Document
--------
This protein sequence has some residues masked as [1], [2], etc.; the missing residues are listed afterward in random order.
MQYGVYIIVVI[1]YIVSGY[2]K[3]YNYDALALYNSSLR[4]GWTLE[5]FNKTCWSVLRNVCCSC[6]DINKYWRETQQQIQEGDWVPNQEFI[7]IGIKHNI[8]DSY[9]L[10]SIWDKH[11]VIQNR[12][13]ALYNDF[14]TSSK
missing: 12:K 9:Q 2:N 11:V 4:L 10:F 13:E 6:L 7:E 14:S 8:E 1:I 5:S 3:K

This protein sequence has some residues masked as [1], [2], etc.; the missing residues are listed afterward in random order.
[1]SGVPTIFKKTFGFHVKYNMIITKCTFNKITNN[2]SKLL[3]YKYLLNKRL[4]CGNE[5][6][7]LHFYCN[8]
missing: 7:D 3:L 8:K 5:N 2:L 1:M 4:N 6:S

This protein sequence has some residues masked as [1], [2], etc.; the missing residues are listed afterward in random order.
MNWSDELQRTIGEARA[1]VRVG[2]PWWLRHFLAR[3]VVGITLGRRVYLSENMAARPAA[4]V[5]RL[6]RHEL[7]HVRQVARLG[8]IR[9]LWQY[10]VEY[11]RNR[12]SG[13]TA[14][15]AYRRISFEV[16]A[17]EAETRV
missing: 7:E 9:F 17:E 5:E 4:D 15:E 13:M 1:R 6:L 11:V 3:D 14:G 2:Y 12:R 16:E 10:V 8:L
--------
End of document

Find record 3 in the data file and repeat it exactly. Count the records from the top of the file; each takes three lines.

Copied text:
This protein sequence has some residues masked as [1], [2], etc.; the missing residues are listed afterward in random order.
MNWSDELQRTIGEARA[1]VRVG[2]PWWLRHFLAR[3]VVGITLGRRVYLSENMAARPAA[4]V[5]RL[6]RHEL[7]HVRQVARLG[8]IR[9]LWQY[10]VEY[11]RNR[12]SG[13]TA[14][15]AYRRISFEV[16]A[17]EAETRV
missing: 7:E 9:F 17:E 5:E 4:D 15:E 13:M 1:R 6:L 11:V 3:D 14:G 2:Y 12:R 16:E 10:V 8:L